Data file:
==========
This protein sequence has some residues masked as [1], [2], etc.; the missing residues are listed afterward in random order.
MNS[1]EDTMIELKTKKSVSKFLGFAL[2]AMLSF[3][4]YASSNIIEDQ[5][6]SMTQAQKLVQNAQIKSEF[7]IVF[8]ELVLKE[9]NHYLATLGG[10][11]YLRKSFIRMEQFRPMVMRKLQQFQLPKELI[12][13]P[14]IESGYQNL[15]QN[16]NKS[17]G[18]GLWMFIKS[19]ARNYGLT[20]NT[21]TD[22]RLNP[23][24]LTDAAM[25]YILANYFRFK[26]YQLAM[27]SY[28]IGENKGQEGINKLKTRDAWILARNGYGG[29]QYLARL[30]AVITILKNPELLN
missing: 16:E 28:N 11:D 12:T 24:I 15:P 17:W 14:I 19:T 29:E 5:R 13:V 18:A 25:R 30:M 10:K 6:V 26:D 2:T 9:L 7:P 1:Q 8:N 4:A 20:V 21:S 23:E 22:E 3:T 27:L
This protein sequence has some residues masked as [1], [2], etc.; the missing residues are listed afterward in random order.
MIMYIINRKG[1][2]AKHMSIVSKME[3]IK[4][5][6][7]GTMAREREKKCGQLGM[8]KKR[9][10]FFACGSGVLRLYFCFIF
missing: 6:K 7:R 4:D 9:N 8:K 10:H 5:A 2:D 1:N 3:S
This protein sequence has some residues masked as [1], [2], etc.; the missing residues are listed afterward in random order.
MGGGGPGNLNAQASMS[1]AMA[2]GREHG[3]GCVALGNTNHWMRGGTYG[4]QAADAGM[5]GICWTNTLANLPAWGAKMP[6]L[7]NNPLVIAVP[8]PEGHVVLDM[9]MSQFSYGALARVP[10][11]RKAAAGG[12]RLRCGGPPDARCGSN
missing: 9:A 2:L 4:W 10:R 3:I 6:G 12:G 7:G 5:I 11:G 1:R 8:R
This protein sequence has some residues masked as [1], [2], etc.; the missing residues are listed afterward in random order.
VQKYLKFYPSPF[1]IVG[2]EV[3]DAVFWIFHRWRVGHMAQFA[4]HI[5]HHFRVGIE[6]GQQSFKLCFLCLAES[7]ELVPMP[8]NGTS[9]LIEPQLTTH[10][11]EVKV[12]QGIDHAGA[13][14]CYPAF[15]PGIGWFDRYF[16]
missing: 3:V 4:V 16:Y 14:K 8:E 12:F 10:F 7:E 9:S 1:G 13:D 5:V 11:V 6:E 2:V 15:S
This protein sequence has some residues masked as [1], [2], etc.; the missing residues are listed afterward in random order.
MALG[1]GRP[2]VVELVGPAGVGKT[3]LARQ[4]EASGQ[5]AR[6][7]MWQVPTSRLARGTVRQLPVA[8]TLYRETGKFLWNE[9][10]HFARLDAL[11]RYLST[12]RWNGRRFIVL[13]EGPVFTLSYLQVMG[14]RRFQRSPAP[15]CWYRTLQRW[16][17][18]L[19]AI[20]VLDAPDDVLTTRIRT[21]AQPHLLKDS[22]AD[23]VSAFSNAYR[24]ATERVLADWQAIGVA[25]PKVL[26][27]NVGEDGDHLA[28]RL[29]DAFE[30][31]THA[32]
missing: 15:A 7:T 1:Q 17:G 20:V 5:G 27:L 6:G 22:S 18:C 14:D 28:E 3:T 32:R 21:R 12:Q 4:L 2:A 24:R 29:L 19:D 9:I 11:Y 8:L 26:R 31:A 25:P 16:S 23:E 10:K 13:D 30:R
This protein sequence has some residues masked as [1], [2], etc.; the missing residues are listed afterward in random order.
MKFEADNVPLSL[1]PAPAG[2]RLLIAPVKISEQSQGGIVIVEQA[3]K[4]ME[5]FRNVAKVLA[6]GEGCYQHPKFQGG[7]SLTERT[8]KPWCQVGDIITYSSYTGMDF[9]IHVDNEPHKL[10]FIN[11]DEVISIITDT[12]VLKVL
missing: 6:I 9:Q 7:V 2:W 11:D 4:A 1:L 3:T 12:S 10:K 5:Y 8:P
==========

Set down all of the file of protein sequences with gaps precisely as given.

This protein sequence has some residues masked as [1], [2], etc.; the missing residues are listed afterward in random order.
MNS[1]EDTMIELKTKKSVSKFLGFAL[2]AMLSF[3][4]YASSNIIEDQ[5][6]SMTQAQKLVQNAQIKSEF[7]IVF[8]ELVLKE[9]NHYLATLGG[10][11]YLRKSFIRMEQFRPMVMRKLQQFQLPKELI[12][13]P[14]IESGYQNL[15]QN[16]NKS[17]G[18]GLWMFIKS[19]ARNYGLT[20]NT[21]TD[22]RLNP[23][24]LTDAAM[25]YILANYFRFK[26]YQLAM[27]SY[28]IGENKGQEGINKLKTRDAWILARNGYGG[29]QYLARL[30]AVITILKNPELLN
missing: 16:E 28:N 11:D 12:T 24:I 15:P 17:W 14:I 19:T 29:E 5:R 13:V 18:A 25:R 30:M 10:K 6:V 26:D 2:T 9:L 7:P 1:Q 8:N 4:A 20:V 21:S 23:E 22:E 3:T 27:L
This protein sequence has some residues masked as [1], [2], etc.; the missing residues are listed afterward in random order.
MIMYIINRKG[1][2]AKHMSIVSKME[3]IK[4][5][6][7]GTMAREREKKCGQLGM[8]KKR[9][10]FFACGSGVLRLYFCFIF
missing: 6:K 7:R 4:D 9:N 8:K 10:H 5:A 2:D 1:N 3:S
This protein sequence has some residues masked as [1], [2], etc.; the missing residues are listed afterward in random order.
MGGGGPGNLNAQASMS[1]AMA[2]GREHG[3]GCVALGNTNHWMRGGTYG[4]QAADAGM[5]GICWTNTLANLPAWGAKMP[6]L[7]NNPLVIAVP[8]PEGHVVLDM[9]MSQFSYGALARVP[10][11]RKAAAGG[12]RLRCGGPPDARCGSN
missing: 9:A 2:L 4:W 10:R 3:I 6:G 12:G 7:G 5:I 11:G 1:R 8:R
This protein sequence has some residues masked as [1], [2], etc.; the missing residues are listed afterward in random order.
VQKYLKFYPSPF[1]IVG[2]EV[3]DAVFWIFHRWRVGHMAQFA[4]HI[5]HHFRVGIE[6]GQQSFKLCFLCLAES[7]ELVPMP[8]NGTS[9]LIEPQLTTH[10][11]EVKV[12]QGIDHAGA[13][14]CYPAF[15]PGIGWFDRYF[16]
missing: 3:V 4:V 16:Y 14:K 8:E 12:F 10:F 7:E 9:S 1:G 13:D 5:V 11:V 6:E 2:V 15:S
This protein sequence has some residues masked as [1], [2], etc.; the missing residues are listed afterward in random order.
MALG[1]GRP[2]VVELVGPAGVGKT[3]LARQ[4]EASGQ[5]AR[6][7]MWQVPTSRLARGTVRQLPVA[8]TLYRETGKFLWNE[9][10]HFARLDAL[11]RYLST[12]RWNGRRFIVL[13]EGPVFTLSYLQVMG[14]RRFQRSPAP[15]CWYRTLQRW[16][17][18]L[19]AI[20]VLDAPDDVLTTRIRT[21]AQPHLLKDS[22]AD[23]VSAFSNAYR[24]ATERVLADWQAIGVA[25]PKVL[26][27]NVGEDGDHLA[28]RL[29]DAFE[30][31]THA[32]
missing: 15:A 7:T 1:Q 17:G 20:V 5:G 27:L 6:G 22:S 18:C 14:D 28:E 3:T 32:R 21:R 12:Q 4:L 2:A 24:R 29:L 19:D 9:I 11:Y 8:L 26:R 31:A 25:P 16:S 23:E 10:K 13:D 30:R
This protein sequence has some residues masked as [1], [2], etc.; the missing residues are listed afterward in random order.
MKFEADNVPLSL[1]PAPAG[2]RLLIAPVKISEQSQGGIVIVEQA[3]K[4]ME[5]FRNVAKVLA[6]GEGCYQHPKFQGG[7]SLTERT[8]KPWCQVGDIITYSSYTGMDF[9]IHVDNEPHKL[10]FIN[11]DEVISIITDT[12]VLKVL
missing: 6:I 9:Q 7:V 2:W 11:D 4:A 1:L 3:T 12:S 10:K 5:Y 8:P